After the war James eventually returned to his home in western Michigan and by 1865-66 was working as a clerk and living at 34 Fourth Street on the west side of the Grand River in Grand Rapids, next door to one J. H. Bennett.

No pension seems to be available.

James apparently never married and was probably working as a tinsmith when he died of consumption in Grand Rapids on November 24, 1867. His funeral service was held at the West Side Presbyterian Church (where the funeral of Francis Barlow of Company I had been held in 1864), and he was buried in Greenwood cemetery: section C lot 1. (David Northrup would also die of consumption in Grand Rapids in 1876 and he too was buried in Greenwood cemetery after a funeral at the Presbyterian Church on the West Side.)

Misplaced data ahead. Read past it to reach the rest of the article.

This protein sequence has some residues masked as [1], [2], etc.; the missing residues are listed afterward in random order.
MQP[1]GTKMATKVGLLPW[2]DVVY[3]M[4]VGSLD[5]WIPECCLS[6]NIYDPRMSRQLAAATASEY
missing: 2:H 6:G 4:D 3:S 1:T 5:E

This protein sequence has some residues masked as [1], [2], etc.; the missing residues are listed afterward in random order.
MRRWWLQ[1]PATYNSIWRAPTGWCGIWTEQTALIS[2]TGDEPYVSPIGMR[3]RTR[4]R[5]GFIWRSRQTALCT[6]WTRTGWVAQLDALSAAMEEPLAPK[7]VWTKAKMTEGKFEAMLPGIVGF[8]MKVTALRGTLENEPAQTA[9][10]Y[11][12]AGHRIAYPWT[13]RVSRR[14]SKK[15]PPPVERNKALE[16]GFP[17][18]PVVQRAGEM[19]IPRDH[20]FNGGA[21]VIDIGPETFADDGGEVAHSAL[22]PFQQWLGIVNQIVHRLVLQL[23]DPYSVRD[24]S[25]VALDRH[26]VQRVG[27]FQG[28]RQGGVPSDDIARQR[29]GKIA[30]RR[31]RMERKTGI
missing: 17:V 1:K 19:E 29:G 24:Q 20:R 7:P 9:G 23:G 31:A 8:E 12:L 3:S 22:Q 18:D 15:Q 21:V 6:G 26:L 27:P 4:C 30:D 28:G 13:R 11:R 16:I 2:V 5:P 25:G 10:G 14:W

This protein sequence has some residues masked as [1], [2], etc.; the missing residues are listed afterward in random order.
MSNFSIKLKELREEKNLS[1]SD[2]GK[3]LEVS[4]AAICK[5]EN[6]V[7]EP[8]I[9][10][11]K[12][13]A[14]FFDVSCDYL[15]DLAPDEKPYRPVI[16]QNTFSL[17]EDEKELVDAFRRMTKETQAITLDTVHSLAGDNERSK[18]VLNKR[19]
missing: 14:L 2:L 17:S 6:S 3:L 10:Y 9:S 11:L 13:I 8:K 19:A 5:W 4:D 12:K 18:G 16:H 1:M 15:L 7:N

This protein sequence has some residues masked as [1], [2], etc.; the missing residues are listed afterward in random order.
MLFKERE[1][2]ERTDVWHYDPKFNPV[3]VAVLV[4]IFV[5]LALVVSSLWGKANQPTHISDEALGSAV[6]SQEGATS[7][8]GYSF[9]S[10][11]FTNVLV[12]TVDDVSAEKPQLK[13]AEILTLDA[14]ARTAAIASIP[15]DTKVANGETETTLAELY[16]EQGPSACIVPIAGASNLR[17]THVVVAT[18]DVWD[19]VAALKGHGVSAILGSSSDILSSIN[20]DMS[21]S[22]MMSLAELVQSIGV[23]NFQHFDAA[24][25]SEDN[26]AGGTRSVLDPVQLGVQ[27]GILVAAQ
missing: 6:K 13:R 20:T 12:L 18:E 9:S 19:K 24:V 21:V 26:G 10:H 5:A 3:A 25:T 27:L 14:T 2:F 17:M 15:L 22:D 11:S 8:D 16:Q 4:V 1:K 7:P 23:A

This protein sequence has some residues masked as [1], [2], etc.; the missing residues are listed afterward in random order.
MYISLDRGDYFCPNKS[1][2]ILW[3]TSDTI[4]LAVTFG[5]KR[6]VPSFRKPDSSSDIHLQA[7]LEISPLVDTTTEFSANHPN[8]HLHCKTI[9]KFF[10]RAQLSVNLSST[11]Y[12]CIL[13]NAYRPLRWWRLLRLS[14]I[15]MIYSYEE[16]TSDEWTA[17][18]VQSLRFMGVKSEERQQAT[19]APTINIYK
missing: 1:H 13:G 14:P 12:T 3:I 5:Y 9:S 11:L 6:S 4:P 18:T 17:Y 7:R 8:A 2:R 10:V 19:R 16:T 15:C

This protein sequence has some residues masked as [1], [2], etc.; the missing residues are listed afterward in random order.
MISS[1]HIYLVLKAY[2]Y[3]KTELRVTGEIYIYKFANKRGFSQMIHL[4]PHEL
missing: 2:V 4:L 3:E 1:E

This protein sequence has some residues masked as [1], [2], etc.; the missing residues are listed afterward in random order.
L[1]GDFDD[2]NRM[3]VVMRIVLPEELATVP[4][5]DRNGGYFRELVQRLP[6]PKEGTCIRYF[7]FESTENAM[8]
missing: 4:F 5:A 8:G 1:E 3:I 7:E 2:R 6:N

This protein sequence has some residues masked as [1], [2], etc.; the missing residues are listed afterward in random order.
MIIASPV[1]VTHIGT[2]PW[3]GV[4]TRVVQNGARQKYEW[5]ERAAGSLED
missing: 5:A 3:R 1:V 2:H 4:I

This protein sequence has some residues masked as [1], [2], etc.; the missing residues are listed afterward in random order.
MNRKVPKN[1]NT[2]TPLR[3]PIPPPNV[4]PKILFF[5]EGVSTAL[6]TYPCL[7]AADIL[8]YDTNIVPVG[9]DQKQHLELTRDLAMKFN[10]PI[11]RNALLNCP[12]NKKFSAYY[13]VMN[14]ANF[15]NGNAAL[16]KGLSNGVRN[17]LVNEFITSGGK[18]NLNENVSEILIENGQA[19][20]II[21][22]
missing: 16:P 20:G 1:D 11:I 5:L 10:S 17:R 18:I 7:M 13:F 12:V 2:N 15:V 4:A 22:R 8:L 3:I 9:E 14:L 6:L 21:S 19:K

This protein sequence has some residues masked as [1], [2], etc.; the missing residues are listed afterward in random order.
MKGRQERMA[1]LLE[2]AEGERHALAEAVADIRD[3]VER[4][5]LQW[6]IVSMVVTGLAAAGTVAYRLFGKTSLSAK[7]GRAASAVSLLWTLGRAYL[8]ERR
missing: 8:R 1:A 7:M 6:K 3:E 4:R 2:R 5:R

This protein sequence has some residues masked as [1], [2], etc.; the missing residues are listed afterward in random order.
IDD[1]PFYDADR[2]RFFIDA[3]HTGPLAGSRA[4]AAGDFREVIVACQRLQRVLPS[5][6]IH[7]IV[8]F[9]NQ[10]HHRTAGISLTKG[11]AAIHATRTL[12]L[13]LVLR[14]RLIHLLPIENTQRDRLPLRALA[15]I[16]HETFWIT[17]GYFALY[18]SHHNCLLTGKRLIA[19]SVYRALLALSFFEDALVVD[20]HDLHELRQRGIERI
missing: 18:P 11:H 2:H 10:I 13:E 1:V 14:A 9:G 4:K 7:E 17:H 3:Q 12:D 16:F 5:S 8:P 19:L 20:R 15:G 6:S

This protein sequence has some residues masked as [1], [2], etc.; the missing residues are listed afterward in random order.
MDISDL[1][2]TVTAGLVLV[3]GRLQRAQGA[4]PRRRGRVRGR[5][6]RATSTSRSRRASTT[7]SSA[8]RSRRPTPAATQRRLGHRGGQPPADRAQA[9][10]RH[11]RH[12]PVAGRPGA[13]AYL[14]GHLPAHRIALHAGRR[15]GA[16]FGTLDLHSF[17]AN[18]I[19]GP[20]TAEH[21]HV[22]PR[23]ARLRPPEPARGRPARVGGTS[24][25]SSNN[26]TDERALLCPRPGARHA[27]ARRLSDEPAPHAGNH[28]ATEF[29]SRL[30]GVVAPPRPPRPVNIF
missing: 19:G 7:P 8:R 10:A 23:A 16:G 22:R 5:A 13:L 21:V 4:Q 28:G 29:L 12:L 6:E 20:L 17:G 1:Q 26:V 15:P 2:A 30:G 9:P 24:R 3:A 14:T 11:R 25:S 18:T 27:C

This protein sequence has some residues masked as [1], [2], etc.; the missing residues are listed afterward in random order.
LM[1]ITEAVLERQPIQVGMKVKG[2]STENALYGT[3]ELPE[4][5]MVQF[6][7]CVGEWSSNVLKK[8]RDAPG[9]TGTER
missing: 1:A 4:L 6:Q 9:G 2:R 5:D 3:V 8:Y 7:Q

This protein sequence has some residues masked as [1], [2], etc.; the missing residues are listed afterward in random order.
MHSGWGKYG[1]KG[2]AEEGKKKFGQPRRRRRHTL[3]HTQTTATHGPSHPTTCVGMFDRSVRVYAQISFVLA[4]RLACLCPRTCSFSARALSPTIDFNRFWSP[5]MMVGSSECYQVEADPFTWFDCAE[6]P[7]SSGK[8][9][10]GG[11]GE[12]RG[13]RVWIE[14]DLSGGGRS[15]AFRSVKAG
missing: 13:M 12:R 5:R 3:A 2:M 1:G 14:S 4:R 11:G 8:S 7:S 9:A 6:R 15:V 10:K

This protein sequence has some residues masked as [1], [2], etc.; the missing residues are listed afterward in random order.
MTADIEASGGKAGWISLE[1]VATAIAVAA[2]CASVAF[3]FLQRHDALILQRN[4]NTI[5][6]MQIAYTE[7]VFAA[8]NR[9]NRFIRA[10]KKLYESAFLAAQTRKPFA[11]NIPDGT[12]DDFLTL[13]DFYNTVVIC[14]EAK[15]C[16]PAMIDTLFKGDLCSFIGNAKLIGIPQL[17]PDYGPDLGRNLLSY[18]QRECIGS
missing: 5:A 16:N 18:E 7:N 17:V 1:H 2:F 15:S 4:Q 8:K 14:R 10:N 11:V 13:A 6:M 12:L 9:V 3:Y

James’ headstone describes Bennett as “A sacrifice in the slaveholder rebellion.”

His father John remarried one Emma, who died in 1878.